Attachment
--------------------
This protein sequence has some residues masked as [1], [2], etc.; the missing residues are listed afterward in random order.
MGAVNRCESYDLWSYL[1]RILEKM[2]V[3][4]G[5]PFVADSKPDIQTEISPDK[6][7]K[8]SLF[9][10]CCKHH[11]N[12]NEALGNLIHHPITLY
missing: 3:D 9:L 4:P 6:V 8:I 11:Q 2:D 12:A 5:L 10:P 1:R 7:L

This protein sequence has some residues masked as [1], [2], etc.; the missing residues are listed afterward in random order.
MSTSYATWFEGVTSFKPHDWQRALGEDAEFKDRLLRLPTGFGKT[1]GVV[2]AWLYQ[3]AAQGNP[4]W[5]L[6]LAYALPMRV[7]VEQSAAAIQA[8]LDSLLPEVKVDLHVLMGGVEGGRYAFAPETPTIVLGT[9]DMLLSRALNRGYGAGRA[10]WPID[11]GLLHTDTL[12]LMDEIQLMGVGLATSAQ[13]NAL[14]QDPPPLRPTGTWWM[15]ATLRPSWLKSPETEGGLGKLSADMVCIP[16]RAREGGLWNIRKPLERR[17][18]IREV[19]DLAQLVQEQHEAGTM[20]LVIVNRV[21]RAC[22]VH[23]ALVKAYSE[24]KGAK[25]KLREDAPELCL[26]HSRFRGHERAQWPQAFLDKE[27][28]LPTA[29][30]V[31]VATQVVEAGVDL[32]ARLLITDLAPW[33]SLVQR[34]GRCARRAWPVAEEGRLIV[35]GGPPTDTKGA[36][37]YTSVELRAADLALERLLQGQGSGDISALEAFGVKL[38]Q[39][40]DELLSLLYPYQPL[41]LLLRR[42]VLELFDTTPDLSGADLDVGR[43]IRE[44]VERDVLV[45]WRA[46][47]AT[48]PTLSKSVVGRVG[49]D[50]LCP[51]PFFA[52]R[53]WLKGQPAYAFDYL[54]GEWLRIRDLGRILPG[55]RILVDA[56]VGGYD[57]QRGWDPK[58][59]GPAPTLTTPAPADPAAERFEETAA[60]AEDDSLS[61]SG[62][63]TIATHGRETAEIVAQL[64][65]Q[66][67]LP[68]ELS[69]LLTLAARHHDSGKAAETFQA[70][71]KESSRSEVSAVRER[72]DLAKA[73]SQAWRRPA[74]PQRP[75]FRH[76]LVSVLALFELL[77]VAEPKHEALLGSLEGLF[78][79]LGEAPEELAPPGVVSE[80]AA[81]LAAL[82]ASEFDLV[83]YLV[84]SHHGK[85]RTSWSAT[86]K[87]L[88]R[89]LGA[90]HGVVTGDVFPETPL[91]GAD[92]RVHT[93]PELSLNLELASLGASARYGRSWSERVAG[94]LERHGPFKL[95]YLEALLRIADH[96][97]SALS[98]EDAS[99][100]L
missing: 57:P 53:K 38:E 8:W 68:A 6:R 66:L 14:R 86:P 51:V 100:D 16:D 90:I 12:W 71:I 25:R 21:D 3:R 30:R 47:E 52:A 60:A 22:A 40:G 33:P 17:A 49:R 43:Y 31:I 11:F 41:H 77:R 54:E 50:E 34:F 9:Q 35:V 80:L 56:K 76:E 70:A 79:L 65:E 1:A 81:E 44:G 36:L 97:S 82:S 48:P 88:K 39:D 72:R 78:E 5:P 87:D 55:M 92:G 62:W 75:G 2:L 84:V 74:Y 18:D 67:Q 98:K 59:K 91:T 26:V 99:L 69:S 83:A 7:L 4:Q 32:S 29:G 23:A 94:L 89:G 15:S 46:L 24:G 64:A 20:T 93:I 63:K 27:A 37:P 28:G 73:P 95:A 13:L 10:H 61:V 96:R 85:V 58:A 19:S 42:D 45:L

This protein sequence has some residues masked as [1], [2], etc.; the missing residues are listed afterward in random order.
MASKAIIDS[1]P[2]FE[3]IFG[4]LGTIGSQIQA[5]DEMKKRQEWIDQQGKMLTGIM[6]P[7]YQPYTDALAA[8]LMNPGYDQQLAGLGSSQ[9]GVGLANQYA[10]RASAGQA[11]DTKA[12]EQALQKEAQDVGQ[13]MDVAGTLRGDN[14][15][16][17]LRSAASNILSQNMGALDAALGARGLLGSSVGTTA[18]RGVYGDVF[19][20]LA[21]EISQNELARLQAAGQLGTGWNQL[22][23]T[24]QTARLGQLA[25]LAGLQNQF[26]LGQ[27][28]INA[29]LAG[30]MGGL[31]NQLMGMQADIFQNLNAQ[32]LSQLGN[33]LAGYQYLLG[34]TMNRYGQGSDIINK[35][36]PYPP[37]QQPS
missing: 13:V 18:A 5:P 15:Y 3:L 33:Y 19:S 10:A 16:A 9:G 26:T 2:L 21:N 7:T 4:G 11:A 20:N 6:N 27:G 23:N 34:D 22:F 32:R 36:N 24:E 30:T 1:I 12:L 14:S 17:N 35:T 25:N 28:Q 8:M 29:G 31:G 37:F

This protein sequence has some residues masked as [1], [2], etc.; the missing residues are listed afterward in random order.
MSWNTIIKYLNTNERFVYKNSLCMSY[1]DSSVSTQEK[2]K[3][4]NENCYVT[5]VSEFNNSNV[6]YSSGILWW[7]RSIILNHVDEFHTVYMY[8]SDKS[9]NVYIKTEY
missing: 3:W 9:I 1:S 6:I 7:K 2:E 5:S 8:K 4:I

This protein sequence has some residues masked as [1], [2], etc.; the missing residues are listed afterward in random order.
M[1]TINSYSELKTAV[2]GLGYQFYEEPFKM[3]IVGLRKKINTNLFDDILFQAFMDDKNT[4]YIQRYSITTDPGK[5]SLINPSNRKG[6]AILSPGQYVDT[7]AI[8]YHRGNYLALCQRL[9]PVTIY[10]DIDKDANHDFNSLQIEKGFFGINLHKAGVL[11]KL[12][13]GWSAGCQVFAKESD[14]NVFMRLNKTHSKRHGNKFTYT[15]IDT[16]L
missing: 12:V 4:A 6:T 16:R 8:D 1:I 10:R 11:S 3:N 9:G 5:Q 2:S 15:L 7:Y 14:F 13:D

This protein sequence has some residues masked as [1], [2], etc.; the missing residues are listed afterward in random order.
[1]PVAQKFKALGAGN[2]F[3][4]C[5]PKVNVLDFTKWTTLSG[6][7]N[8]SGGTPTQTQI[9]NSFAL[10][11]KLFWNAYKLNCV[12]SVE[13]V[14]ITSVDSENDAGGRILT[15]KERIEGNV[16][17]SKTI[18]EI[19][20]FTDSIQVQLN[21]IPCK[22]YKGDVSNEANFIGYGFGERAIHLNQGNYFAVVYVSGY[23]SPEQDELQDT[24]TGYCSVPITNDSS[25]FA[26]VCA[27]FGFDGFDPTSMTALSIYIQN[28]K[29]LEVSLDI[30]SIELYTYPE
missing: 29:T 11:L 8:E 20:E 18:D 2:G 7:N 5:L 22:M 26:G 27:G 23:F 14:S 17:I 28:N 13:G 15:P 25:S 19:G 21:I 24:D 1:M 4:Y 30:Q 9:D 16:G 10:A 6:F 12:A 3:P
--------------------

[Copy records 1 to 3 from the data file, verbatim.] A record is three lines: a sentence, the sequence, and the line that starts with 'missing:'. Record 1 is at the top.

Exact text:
This protein sequence has some residues masked as [1], [2], etc.; the missing residues are listed afterward in random order.
MGAVNRCESYDLWSYL[1]RILEKM[2]V[3][4]G[5]PFVADSKPDIQTEISPDK[6][7]K[8]SLF[9][10]CCKHH[11]N[12]NEALGNLIHHPITLY
missing: 3:D 9:L 4:P 6:V 8:I 11:Q 2:D 12:A 5:L 10:P 1:R 7:L

This protein sequence has some residues masked as [1], [2], etc.; the missing residues are listed afterward in random order.
MSTSYATWFEGVTSFKPHDWQRALGEDAEFKDRLLRLPTGFGKT[1]GVV[2]AWLYQ[3]AAQGNP[4]W[5]L[6]LAYALPMRV[7]VEQSAAAIQA[8]LDSLLPEVKVDLHVLMGGVEGGRYAFAPETPTIVLGT[9]DMLLSRALNRGYGAGRA[10]WPID[11]GLLHTDTL[12]LMDEIQLMGVGLATSAQ[13]NAL[14]QDPPPLRPTGTWWM[15]ATLRPSWLKSPETEGGLGKLSADMVCIP[16]RAREGGLWNIRKPLERR[17][18]IREV[19]DLAQLVQEQHEAGTM[20]LVIVNRV[21]RAC[22]VH[23]ALVKAYSE[24]KGAK[25]KLREDAPELCL[26]HSRFRGHERAQWPQAFLDKE[27][28]LPTA[29][30]V[31]VATQVVEAGVDL[32]ARLLITDLAPW[33]SLVQR[34]GRCARRAWPVAEEGRLIV[35]GGPPTDTKGA[36][37]YTSVELRAADLALERLLQGQGSGDISALEAFGVKL[38]Q[39][40]DELLSLLYPYQPL[41]LLLRR[42]VLELFDTTPDLSGADLDVGR[43]IRE[44]VERDVLV[45]WRA[46][47]AT[48]PTLSKSVVGRVG[49]D[50]LCP[51]PFFA[52]R[53]WLKGQPAYAFDYL[54]GEWLRIRDLGRILPG[55]RILVDA[56]VGGYD[57]QRGWDPK[58][59]GPAPTLTTPAPADPAAERFEETAA[60]AEDDSLS[61]SG[62][63]TIATHGRETAEIVAQL[64][65]Q[66][67]LP[68]ELS[69]LLTLAARHHDSGKAAETFQA[70][71]KESSRSEVSAVRER[72]DLAKA[73]SQAWRRPA[74]PQRP[75]FRH[76]LVSVLALFELL[77]VAEPKHEALLGSLEGLF[78][79]LGEAPEELAPPGVVSE[80]AA[81]LAAL[82]ASEFDLV[83]YLV[84]SHHGK[85]RTSWSAT[86]K[87]L[88]R[89]LGA[90]HGVVTGDVFPETPL[91]GAD[92]RVHT[93]PELSLNLELASLGASARYGRSWSERVAG[94]LERHGPFKL[95]YLEALLRIADH[96][97]SALS[98]EDAS[99][100]L
missing: 57:P 53:K 38:E 8:W 68:A 6:R 66:L 14:R 86:P 51:V 100:D 16:D 90:I 12:W 71:I 25:R 21:D 3:R 30:R 47:E 52:A 60:A 22:A 40:G 33:P 17:A 49:R 43:Y 31:I 11:F 41:H 77:R 54:E 50:E 34:F 9:Q 35:V 80:L 56:K 76:E 70:A 79:L 65:E 1:A 81:E 44:G 36:L 97:S 82:S 48:P 88:K 39:D 72:R 78:E 5:P 87:D 55:M 92:G 62:W 75:G 2:L 84:V 74:Y 18:D 67:Q 98:K 59:K 91:T 26:V 99:L 69:S 83:A 7:L 4:Q 32:S 29:G 23:A 94:L 89:G 15:S 46:L 24:G 64:A 20:T 93:I 63:K 27:A 37:P 28:G 73:P 95:A 13:L 10:H 61:V 96:R 85:V 58:A 19:S 42:D 45:L

This protein sequence has some residues masked as [1], [2], etc.; the missing residues are listed afterward in random order.
MASKAIIDS[1]P[2]FE[3]IFG[4]LGTIGSQIQA[5]DEMKKRQEWIDQQGKMLTGIM[6]P[7]YQPYTDALAA[8]LMNPGYDQQLAGLGSSQ[9]GVGLANQYA[10]RASAGQA[11]DTKA[12]EQALQKEAQDVGQ[13]MDVAGTLRGDN[14][15][16][17]LRSAASNILSQNMGALDAALGARGLLGSSVGTTA[18]RGVYGDVF[19][20]LA[21]EISQNELARLQAAGQLGTGWNQL[22][23]T[24]QTARLGQLA[25]LAGLQNQF[26]LGQ[27][28]INA[29]LAG[30]MGGL[31]NQLMGMQADIFQNLNAQ[32]LSQLGN[33]LAGYQYLLG[34]TMNRYGQGSDIINK[35][36]PYPP[37]QQPS
missing: 13:V 18:A 5:P 15:Y 3:L 33:Y 19:S 10:A 16:A 9:G 26:T 2:L 21:N 7:T 4:G 11:A 20:N 6:N 27:G 23:N 34:D 22:F 32:R 36:N 24:E 30:T 1:I 12:L 14:S 17:N 35:T 25:N 28:Q 8:M 29:G 31:G 37:F